So what are some fast and easy ways to increase protein into your mornings?  If you are looking for a SAD food suggestion, you could go for eggs and turkey bacon from organically fed, pastured poultry.  Keep in mind that eggs are one of the most common food intolerances and might not be the right choice for you.  Other ways of keeping with a traditional breakfast is adding nuts and/or yogurt (Greek, goat, almond, or coconut) to your cereal.  Even replacing the cream cheese or butter with a nut or seed butter like almond butter or tahini can increase protein levels in your morning meal.  I often suggest eating leftover dinner, or better yet, cooking dinner foods for breakfast; it might seem out of the ordinary, but not so hard to do if health is a motivator.  In other cultures, soup is a very normal and healthful choice.  Miso soup and lentil soup contain high protein and are nutrient-dense.  If cognitive function is a motivator for you, then consider eating sardines and greens as a choice.  Sardines have been touted as the poor man’s breakfast, but if you consider health as your wealth, sardines might be the new gold.
In this society, breakfast is often skipped due to lack of time for preparation.  Before grabbing a piece of toast for your long commute or driving children to school, consider making a protein shake for breakfast.  Start with a scoop or two of a protein powder like whey protein, soy protein, and meal replacement powder. Add in organic flaxseed powder, some seasonal fruit like berries or peaches, chopped kale or spinach, and unsweetened coconut milk or almond milk.  Blend and drink.  If you are really in a rush, place a scoop of one of the protein powders in a shaker bottle with some unsweetened chocolate almond milk and fly out the door knowing you will be maintaining your muscle and using your fat as fuel, all while feeling like a champion – more satiated, focused, and even-tempered – throughout your day.  Enjoy!

  1. Baumgartner RN, Heymsfield SB, Roche AF. Human body composition and the epidemiology of chronic disease. Obesity Research. 1995;(3):73-95.
  2. Astbury, NM, Taylor, French SJ, Macdonald IA.  Snacks containing whey protein and polydextrose induce a sustained reduction in daily energy intake over 2 wk under free-living conditions.  AM J Clin Nutr. 2014 May;99(5):1131-40.
  3. Mamerow, MMMettler JAEnglish KLCasperson SLArentson-Lantz, ESheffield-Moore MLayman DK, Paddon-Jones D. Dietary protein distribution positively influences 24-h muscle protein synthesis in healthy adults.  J Nutr. 2014 Jun; 144(6):876-80.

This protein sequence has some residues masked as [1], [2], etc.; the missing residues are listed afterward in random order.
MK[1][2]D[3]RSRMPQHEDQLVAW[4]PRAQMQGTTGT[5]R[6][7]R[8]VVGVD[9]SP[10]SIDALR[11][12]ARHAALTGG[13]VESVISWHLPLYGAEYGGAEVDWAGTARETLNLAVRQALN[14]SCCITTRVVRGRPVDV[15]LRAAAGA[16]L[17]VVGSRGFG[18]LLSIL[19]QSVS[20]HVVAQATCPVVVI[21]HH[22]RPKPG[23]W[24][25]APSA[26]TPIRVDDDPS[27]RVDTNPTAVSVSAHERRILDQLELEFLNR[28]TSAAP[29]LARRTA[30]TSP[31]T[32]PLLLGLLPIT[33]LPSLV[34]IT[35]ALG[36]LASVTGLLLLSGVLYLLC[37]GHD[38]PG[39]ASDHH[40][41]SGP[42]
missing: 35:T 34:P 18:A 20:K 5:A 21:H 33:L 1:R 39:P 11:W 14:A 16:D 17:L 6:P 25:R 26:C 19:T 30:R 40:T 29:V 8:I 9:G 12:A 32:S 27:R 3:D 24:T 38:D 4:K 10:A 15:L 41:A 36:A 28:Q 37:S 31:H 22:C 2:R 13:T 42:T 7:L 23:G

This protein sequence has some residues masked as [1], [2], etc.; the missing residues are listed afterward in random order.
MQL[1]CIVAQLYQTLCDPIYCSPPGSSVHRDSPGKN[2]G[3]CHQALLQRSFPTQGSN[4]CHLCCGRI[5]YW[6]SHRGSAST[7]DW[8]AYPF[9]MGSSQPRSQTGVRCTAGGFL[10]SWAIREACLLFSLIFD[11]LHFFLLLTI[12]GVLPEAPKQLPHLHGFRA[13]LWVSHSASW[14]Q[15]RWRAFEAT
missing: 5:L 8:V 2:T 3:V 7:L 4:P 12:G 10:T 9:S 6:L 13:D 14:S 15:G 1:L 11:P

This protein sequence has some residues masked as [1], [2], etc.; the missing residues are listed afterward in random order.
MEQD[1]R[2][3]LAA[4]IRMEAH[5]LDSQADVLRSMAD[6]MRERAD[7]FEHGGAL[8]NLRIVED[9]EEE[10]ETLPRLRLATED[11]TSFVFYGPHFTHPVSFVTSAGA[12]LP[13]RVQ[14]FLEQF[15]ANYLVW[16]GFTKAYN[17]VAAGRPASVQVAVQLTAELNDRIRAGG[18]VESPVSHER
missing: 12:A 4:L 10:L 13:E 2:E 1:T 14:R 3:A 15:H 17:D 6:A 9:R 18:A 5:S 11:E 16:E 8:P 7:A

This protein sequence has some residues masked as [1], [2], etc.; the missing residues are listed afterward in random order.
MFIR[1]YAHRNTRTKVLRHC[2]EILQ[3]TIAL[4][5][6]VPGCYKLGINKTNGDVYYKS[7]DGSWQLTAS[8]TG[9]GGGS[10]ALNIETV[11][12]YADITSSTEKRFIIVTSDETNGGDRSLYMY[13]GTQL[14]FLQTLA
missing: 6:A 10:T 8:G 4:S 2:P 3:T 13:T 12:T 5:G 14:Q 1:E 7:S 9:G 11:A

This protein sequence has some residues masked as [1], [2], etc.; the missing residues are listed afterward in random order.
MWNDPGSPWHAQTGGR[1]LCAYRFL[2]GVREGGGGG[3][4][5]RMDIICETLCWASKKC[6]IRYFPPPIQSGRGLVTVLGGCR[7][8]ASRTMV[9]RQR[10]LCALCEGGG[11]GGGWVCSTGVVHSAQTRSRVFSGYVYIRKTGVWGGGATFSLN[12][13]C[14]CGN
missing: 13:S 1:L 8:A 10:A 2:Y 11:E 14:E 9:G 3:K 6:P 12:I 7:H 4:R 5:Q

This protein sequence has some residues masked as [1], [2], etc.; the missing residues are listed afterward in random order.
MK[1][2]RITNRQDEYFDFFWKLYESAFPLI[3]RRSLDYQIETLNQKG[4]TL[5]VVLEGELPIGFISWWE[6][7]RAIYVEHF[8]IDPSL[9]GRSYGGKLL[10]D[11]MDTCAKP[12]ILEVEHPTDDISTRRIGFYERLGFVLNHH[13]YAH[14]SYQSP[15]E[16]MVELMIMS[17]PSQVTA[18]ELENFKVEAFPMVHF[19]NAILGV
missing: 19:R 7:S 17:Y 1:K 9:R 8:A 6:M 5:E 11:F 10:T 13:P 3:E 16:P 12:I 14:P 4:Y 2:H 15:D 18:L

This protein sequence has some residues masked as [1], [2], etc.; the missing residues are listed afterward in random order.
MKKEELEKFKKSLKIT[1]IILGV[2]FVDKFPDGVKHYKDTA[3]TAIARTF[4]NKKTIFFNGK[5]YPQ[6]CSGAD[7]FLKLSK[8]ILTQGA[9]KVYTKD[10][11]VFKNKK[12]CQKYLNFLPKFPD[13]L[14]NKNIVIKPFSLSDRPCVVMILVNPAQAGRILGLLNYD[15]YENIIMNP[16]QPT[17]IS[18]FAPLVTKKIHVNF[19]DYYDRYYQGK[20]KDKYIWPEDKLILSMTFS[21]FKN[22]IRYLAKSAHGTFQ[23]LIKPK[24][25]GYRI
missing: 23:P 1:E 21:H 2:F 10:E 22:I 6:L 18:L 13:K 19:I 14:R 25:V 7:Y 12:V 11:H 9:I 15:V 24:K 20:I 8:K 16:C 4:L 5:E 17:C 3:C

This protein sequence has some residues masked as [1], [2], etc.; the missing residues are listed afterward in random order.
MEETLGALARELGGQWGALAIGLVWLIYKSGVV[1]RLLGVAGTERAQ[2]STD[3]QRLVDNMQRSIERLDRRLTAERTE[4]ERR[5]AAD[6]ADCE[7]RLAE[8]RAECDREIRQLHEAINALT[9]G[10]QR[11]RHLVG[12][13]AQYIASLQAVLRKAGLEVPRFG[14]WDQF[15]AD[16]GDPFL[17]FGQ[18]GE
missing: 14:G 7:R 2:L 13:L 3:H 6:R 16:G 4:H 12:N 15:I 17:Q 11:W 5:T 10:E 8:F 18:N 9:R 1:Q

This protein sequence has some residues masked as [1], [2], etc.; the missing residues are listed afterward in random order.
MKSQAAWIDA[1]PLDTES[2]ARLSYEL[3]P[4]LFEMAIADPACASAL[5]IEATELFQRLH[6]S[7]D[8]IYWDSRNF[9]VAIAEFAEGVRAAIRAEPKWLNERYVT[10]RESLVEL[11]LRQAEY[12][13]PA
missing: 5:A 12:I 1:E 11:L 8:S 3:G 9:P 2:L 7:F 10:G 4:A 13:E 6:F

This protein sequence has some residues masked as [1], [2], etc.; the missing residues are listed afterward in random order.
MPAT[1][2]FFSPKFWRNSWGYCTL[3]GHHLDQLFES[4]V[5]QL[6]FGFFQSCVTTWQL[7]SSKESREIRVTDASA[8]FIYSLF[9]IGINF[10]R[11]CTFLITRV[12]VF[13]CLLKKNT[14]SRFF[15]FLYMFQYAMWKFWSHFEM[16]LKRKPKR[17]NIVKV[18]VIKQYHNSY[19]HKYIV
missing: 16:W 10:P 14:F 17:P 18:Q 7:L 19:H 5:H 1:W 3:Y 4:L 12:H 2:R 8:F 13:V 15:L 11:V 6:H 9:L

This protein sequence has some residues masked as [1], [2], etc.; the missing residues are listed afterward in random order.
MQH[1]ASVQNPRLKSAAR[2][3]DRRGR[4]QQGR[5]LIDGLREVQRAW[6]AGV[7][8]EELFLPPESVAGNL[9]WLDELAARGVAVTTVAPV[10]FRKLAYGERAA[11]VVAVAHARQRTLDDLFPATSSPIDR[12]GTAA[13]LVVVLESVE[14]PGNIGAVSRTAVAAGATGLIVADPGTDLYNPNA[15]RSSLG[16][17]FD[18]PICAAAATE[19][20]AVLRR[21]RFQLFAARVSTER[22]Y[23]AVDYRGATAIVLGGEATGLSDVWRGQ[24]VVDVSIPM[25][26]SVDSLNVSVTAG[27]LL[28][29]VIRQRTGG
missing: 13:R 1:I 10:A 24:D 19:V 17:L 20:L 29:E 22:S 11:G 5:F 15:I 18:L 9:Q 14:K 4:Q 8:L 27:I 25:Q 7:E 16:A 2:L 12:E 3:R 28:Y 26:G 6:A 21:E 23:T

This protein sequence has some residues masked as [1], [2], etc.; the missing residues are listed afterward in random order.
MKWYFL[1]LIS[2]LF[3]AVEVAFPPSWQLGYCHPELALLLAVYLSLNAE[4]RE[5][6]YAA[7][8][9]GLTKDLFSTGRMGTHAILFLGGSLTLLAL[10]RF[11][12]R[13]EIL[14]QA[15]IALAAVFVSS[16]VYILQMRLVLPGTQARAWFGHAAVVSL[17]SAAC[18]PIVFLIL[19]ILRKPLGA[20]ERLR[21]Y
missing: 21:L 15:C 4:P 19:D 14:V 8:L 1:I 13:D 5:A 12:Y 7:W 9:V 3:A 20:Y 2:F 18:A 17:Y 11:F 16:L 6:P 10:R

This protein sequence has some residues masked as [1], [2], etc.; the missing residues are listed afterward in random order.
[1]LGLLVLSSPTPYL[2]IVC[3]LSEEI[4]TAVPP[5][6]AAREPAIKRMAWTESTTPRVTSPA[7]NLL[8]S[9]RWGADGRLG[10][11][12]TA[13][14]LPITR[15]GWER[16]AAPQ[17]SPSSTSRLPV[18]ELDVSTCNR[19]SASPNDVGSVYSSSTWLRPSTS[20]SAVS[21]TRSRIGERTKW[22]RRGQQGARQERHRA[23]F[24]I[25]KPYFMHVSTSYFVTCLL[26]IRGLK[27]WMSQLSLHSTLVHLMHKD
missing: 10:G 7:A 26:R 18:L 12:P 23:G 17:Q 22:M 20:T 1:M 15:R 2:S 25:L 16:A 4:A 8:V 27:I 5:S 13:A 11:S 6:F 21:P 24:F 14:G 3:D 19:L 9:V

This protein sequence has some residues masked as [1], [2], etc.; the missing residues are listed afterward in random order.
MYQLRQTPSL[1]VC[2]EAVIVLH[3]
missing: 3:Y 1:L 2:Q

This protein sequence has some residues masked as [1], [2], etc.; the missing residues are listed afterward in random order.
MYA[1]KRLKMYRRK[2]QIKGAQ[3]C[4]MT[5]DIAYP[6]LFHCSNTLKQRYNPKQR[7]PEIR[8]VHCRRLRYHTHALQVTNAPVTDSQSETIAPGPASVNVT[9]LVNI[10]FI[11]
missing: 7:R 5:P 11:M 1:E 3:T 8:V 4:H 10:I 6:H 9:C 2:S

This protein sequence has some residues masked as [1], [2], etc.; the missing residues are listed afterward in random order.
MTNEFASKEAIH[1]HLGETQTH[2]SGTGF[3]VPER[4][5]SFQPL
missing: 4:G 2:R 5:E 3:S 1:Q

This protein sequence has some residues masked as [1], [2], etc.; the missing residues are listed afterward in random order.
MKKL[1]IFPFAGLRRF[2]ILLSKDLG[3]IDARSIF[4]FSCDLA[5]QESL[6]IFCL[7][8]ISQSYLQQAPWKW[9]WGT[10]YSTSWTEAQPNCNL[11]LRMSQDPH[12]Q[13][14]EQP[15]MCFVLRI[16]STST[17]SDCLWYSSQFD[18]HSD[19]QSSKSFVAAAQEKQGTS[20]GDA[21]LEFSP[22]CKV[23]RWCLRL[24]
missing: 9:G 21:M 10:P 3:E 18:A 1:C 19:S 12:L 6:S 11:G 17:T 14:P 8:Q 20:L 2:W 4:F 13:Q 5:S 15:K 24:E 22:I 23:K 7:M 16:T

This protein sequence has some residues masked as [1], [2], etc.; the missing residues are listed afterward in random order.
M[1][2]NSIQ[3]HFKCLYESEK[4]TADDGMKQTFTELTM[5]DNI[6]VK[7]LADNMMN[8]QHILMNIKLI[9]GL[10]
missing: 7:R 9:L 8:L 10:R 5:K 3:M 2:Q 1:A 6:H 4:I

4. Leidy HJOrtinau LCDouglas SMHoertel HA.  Beneficial effects of a higher-protein breakfast on appetitive, hormonal and neural signals controlling energy intake regulation in overweight/obese, "breakfast-skipping," late-adolescent girls.Am J Clin Nutr. 2013 Apr; 97(4):677-88.
  5. Wang SYang LLu JMu Y.  High-protein breakfast promotes weight loss by suppressing subsequent food intake and regulating appetite hormones in obese Chinese adolescents. Horm Res Paediatr. 2014 Jun 11.
  6. Bayham BEGreenway FLJohnson WDDhurandhar NV.  A randomized trial to manipulate the quality instead of quantity of dietary proteins to influence the markers of satiety.  J Diabetes Complications.  2014 Aug; 28(4):547-52.               
  7. Lombardo MBellia APadua EAnnino GGuglielmi VD'Adamo MIellamo FSbraccia P.  Morning meal more efficient for fat loss in a 3-month lifestyle intervention. J Am Coll Nutr. 2014; 33(3):198-205. doi:10.1080/07315724.2013.863169. Epub 2014.
  8. Benton, D.  Carbohydrate ingestion, blood glucose and mood.  Neurosci Biobehav Rev. 2002 May; 26(3):293-308.
  9. Hoertel HAWill MJLeidy HJ.  A randomized crossover, pilot study examining the effects of a normal protein vs. high protein breakfast on food cravings and reward signals in overweight/obese "breakfast skipping," late-adolescent girls. Nutr J. 2014 Aug 6;13(1):80.   
  10.  Gao XBHorvath T.  Function and dysfunction of hypocretin/orexin: an energetics point of view.  Annu Rev Neurosci. 2014;37:101-16. doi: 10.1146/annurev-neuro-071013-013855. Epub 2014 Apr 24.
  11. Hoever PHay JRad MCavallaro Mvan Gerven JM, Dingemanse J. Tolerability, pharmacokinetics, and pharmacodynamics of single-dose almorexant, an orexin receptor antagonist, in healthy elderly subjects. J Clin Psychopharmacol. 2013 Jun; 33(3):363-70. doi:10.1097/JCP.0b013e31828f5a7a.